10 Exfoliating Habits That Could Do Serious Damage to Your Skin

Updated: Mar. 01, 2017

Do you exfoliate randomly? Do you napalm your face daily? These are the exfoliating mistakes you're probably making—and the fixes you need to glow on.


You go for the burn

There are many ways to exfoliate, which is the the number one way to get that covetable glow, even in winter. Physical exfoliants (also called manual exfoliants) are the most common, and they work by mechanically sloughing off the dead cells that make skin look dull. They include loofahs, granular cleansers (like sugar scrubs), a sonic brush, and microdermabrasion, as well as plain old washcloths—basically anything with a texture that you use to manually scrub your face. Physical exfoliants are not inherently bad; it’s how we use them, or abuse them, that presents problems. “People use physical exfoliates for too long, or they press too hard, and they exfoliate their skin away. That’s like giving yourself a first or second degree burn,” says dermatologist Neal Schultz, MD. “People make the mistake of thinking that if a little is good, more must be better, but that’s not the way exfoliation works,” he explains. When you’re too rough, or when you apply intense pressure, you can actually cause your blood vessels to break under the skin. If you’re bent on using a physical exfoliant, apply it with a tender touch, and don’t use it longer or more often than directed.


You’re not sensitive to the needs of your sensitive skin

The second most popular type of exfoliant is chemical, but many people avoid them, assuming they’re harsh (maybe because of the word ‘chemical’?), especially for sensitive skin. But chemical exfoliants can actually be gentler than scrubs. “Chemical exfoliants very gently dissolve the ‘glue’ that’s holding dead cells on, causing them to fall off, and uncovering brighter, fresher skin,” Dr. Schultz explains. “They’re available in varying grades, and many can be purchased without a prescription.” The three most effective types are alpha-hydroxy acid, beta-hydroxy acid, and retinoids, according to Dr. Schultz, who prefers glycolic acid, a type of alpha-hydroxy acid, for most skin types. For women with sensitive skin, including those who have had sun damage, alpha-hydroxy acids such as glycolic or lactic acid, are excellent choices. They glide on easily, exfoliating skin without the need for manual rubbing. Try Hydropeptide 5X Power Peel Daily Resurfacing Pads with a non-irritating blend of glycolic acid, lactic acid, and salicylic acid. Beta-hydroxy acids, such as salicylic acid, are excellent for people with coarsely-textured skin, acne, or large pores. Try Paula’s Choice Skin Perfecting 2% BHA Liquid Exfoliant.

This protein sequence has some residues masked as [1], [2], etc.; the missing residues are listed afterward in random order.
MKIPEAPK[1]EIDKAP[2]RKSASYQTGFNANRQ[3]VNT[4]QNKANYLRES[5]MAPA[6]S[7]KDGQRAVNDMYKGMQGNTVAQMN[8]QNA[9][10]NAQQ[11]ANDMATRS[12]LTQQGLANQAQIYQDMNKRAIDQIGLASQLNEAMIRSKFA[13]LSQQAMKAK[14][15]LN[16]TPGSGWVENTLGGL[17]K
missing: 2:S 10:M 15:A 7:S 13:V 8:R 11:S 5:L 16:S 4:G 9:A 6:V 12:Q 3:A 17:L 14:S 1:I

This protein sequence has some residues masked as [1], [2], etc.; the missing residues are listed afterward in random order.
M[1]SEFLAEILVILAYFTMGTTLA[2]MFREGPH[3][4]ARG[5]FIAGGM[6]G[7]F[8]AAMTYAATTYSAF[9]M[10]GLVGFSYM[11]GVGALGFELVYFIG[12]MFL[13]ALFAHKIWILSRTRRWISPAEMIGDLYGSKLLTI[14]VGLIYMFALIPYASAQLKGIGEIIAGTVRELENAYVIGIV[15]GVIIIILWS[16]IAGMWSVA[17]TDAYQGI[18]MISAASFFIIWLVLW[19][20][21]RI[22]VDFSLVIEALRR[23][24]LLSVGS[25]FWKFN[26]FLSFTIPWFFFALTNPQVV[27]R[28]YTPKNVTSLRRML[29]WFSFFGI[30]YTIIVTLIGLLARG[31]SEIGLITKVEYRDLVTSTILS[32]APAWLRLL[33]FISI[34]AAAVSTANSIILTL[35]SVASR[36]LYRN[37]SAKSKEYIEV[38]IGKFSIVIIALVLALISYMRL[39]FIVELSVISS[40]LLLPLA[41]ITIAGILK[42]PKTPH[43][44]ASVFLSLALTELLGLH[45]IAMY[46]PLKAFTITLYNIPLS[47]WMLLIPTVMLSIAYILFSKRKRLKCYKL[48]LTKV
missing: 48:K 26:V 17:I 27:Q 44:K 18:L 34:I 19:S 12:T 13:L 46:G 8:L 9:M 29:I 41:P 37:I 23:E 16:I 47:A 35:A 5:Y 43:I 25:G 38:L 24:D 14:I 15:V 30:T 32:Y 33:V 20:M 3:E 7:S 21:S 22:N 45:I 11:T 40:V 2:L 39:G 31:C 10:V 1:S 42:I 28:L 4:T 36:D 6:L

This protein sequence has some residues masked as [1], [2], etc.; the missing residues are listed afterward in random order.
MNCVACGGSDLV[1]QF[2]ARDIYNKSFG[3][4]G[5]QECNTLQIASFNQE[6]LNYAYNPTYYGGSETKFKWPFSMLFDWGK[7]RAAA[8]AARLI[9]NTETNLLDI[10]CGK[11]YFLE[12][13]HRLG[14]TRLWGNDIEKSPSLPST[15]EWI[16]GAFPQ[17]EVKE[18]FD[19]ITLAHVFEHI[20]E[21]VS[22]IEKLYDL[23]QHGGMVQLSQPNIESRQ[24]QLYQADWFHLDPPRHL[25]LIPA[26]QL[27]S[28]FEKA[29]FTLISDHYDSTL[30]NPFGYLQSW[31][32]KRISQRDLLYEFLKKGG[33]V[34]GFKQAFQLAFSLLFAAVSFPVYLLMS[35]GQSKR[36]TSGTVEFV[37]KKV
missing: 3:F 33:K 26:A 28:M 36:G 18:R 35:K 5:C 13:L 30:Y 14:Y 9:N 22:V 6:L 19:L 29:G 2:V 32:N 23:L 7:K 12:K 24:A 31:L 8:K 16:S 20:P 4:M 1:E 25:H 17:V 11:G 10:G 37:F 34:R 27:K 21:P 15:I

You’re not paying attention to your whole face

Your forehead, nose, chin, and cheeks all need to get exfoliating love if you want your entire face to reap the benefits. “It’s hard to get consistent results with physical exfoliation, because you don’t use the same pressure everywhere on the face,” says Dr. Schultz. Before you begin exfoliating, take a minute to really look at your skin. Problem areas can change from week to week, or even from day to day. If you notice rough, dull patches of skin, make sure to spend a few minutes on those areas. Dr. Schultz recommends that men exfoliate their noses, and foreheads, since those parts of the face don’t get shaved every day. “One of the reasons why men’s facial skin ages so well is that shaving is a natural exfoliant,” he explains. Here’s a tip you must use to nourish your skin during the winter months.


You break the (exfoliating) bank

There are tons of phenomenal exfoliating products, including tools, cleansers, and chemical treatments, but don’t assume that more expensive equals better. There are terrific options available at both the department store and the drugstore. Washing your face with your usual cleanser, but applying it with a washcloth, also provides the benefits of exfoliation. So do homemade sugar scrubs, like this easy-to-make recipe from Wellness Mama. Nab these five skincare tips that dermatologists use on themselves.